The shell of the tool includes a cylindrical member 14 surrounding the suction conduit 10 and spaced therefrom lto afford a passageway for water under pressure. Secured to the lower extremity of the shell 14 is an extension 15 having a plurality, preferably three, of ribs 16 integral therewith. The extension 15 of the shell surrounds the bit 11 as well as the lower portion of the conduit 10 and it terminates in close proxim- The lower portion of the shell extension 15 is provided with` three slotlike openings 1'? through which the water may be discharged as best shown in Fig- As shown in Figure 1, the pipe fitting 18 is secured to the walls of both conduits 10'and 14. During the operation of the device water is forced through the pipe fitting 18 to travel between the walls of the conduits 10 and 14.' When the water reaches the ribs within` the shell yextension 15 itdivides into a plurality of streams which are gradually narrowed toward the outlet to increase the velocity of the streams of water. It is thus forced out into the soil formation and the loosened soil is then withdrawn through the conduit 1oy to- 4 gether with the water in which the soil is suspended. The shell extension at the bit is provided with apertures 19 which registerwith the apertures 12, thesel apertures.. passing through the ribsis. l i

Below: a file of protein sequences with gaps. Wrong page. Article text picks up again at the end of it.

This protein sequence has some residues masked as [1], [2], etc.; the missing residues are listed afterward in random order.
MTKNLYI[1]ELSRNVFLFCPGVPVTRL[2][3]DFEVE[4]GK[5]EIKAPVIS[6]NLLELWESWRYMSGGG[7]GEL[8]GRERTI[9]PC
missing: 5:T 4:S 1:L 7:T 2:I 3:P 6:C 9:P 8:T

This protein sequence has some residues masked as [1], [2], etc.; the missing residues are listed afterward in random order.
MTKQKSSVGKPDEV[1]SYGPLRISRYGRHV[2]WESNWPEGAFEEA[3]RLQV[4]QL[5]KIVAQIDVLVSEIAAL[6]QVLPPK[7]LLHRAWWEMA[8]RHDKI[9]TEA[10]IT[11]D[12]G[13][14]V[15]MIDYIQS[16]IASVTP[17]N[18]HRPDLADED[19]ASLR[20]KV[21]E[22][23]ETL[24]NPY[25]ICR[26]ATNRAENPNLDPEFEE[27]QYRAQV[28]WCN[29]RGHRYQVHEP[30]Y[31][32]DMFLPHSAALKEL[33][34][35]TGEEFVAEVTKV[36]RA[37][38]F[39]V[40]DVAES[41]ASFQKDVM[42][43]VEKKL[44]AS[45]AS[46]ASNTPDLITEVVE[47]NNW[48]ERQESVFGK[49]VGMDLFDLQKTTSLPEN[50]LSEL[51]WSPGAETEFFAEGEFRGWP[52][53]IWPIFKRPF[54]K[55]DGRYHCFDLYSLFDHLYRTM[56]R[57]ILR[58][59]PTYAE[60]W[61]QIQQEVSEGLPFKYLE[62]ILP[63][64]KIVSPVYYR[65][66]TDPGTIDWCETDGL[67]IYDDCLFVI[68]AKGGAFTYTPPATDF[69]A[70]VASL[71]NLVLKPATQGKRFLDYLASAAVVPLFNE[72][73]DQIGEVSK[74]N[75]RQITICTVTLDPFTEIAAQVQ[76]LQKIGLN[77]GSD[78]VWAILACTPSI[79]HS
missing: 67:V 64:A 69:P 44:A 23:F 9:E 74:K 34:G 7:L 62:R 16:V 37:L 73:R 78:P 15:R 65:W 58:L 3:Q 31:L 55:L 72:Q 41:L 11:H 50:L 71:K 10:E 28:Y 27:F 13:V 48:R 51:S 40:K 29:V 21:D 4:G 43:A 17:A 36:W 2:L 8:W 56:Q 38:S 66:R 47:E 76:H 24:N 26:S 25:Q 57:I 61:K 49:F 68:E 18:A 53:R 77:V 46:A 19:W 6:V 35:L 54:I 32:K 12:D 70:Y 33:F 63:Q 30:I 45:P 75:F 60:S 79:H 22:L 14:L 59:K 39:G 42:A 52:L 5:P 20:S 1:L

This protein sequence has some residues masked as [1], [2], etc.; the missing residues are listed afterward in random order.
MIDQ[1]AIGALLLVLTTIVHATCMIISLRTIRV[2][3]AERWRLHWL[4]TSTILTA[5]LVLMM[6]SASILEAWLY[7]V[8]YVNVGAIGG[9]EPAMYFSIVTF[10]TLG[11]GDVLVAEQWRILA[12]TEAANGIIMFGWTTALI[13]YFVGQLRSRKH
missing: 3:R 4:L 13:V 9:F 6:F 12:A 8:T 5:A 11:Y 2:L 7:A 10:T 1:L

In some soil Iformations there maybe pebbles of a size to become lodged in the apertures 19 to thus check the suction iiow of `water throughthese I apertures. I therefore provide an attachment ded to dislodge auch pebbles. As best shown 55 in Figure 9, this attachment includes a screw embracing the bit end of the shell and mounted to be rotated thereon. This screw 20 terminates at its lower extremity in a seat 21 which may rest against the lower end of the bit 11. The seat 21 has a projection 22 which is adapted to seat within the aperture 13. Both the seat 21 and the projection-22 are provided with a passageway extending therethrough as shown in Figure 10. The screw 20 is secured to a plurality of upwardly projecting ribs 23 which in turn are connected by means of annular bands 24 surrounding the extension of the shell 14. The uppermost band 24 has a pair of radially projecting handles 25 which may be grasped to give a partial turn to the screw to thus wipe away any pebbles which may have become lodged in the apertures C19. A very slight turn of the screw will not only dislodge such pebbles but it will force thev pebbles into the outiiowing streams of water from the slotlike openings 17.